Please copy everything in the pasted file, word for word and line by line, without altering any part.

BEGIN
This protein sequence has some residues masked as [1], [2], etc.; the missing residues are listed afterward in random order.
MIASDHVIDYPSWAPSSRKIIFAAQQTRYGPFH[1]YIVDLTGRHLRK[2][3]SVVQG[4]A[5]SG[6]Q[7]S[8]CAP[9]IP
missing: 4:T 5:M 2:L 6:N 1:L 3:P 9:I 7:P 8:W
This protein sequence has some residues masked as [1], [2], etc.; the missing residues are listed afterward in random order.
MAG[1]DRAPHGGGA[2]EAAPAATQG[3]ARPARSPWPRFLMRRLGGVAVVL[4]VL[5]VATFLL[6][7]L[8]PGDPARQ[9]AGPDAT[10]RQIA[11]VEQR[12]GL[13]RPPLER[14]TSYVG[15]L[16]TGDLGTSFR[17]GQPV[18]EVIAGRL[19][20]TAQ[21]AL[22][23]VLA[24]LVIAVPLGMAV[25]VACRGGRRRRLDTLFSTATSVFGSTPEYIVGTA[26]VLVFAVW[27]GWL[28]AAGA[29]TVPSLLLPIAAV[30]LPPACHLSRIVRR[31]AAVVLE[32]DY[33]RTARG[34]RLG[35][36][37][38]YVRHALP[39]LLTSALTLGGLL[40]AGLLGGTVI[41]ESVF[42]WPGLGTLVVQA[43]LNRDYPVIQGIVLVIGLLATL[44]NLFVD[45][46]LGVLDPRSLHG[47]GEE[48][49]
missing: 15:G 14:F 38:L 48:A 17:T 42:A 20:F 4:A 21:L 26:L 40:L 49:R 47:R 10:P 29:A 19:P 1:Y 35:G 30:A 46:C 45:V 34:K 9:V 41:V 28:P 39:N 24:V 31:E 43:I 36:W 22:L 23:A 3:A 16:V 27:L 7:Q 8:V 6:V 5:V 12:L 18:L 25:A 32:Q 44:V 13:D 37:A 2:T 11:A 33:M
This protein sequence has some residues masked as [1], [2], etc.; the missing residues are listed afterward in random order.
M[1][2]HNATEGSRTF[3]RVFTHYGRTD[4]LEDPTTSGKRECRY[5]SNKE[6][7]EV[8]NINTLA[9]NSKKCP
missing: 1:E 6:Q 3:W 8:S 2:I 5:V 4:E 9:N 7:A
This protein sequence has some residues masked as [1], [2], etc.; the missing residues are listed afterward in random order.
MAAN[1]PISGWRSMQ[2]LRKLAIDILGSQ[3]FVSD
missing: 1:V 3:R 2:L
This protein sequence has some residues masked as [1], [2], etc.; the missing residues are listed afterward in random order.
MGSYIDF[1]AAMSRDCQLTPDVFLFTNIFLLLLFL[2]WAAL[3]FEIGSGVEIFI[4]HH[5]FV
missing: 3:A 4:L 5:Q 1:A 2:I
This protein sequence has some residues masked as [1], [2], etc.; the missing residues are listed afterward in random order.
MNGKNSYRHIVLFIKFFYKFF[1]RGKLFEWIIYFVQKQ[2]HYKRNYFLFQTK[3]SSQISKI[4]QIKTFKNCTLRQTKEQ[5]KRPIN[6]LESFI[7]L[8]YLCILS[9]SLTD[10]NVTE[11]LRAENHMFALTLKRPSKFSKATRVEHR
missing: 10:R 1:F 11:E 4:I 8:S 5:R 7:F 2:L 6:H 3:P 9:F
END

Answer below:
This protein sequence has some residues masked as [1], [2], etc.; the missing residues are listed afterward in random order.
MIASDHVIDYPSWAPSSRKIIFAAQQTRYGPFH[1]YIVDLTGRHLRK[2][3]SVVQG[4]A[5]SG[6]Q[7]S[8]CAP[9]IP
missing: 4:T 5:M 2:L 6:N 1:L 3:P 9:I 7:P 8:W
This protein sequence has some residues masked as [1], [2], etc.; the missing residues are listed afterward in random order.
MAG[1]DRAPHGGGA[2]EAAPAATQG[3]ARPARSPWPRFLMRRLGGVAVVL[4]VL[5]VATFLL[6][7]L[8]PGDPARQ[9]AGPDAT[10]RQIA[11]VEQR[12]GL[13]RPPLER[14]TSYVG[15]L[16]TGDLGTSFR[17]GQPV[18]EVIAGRL[19][20]TAQ[21]AL[22][23]VLA[24]LVIAVPLGMAV[25]VACRGGRRRRLDTLFSTATSVFGSTPEYIVGTA[26]VLVFAVW[27]GWL[28]AAGA[29]TVPSLLLPIAAV[30]LPPACHLSRIVRR[31]AAVVLE[32]DY[33]RTARG[34]RLG[35][36][37][38]YVRHALP[39]LLTSALTLGGLL[40]AGLLGGTVI[41]ESVF[42]WPGLGTLVVQA[43]LNRDYPVIQGIVLVIGLLATL[44]NLFVD[45][46]LGVLDPRSLHG[47]GEE[48][49]
missing: 15:G 14:F 38:L 48:A 17:T 42:A 20:F 4:A 21:L 26:L 40:L 49:R 47:R 10:P 29:A 19:P 1:Y 35:G 30:A 46:C 45:V 34:K 9:V 41:V 28:P 39:N 24:V 31:E 43:I 36:W 22:L 23:A 3:A 16:V 27:L 7:Q 8:V 6:V 5:V 12:L 18:L 25:A 32:Q 44:V 13:D 37:A 2:T 11:A 33:M
This protein sequence has some residues masked as [1], [2], etc.; the missing residues are listed afterward in random order.
M[1][2]HNATEGSRTF[3]RVFTHYGRTD[4]LEDPTTSGKRECRY[5]SNKE[6][7]EV[8]NINTLA[9]NSKKCP
missing: 1:E 6:Q 3:W 8:S 2:I 5:V 4:E 9:N 7:A
This protein sequence has some residues masked as [1], [2], etc.; the missing residues are listed afterward in random order.
MAAN[1]PISGWRSMQ[2]LRKLAIDILGSQ[3]FVSD
missing: 1:V 3:R 2:L
This protein sequence has some residues masked as [1], [2], etc.; the missing residues are listed afterward in random order.
MGSYIDF[1]AAMSRDCQLTPDVFLFTNIFLLLLFL[2]WAAL[3]FEIGSGVEIFI[4]HH[5]FV
missing: 3:A 4:L 5:Q 1:A 2:I
This protein sequence has some residues masked as [1], [2], etc.; the missing residues are listed afterward in random order.
MNGKNSYRHIVLFIKFFYKFF[1]RGKLFEWIIYFVQKQ[2]HYKRNYFLFQTK[3]SSQISKI[4]QIKTFKNCTLRQTKEQ[5]KRPIN[6]LESFI[7]L[8]YLCILS[9]SLTD[10]NVTE[11]LRAENHMFALTLKRPSKFSKATRVEHR
missing: 10:R 1:F 11:E 4:I 8:S 5:R 7:F 2:L 6:H 3:P 9:F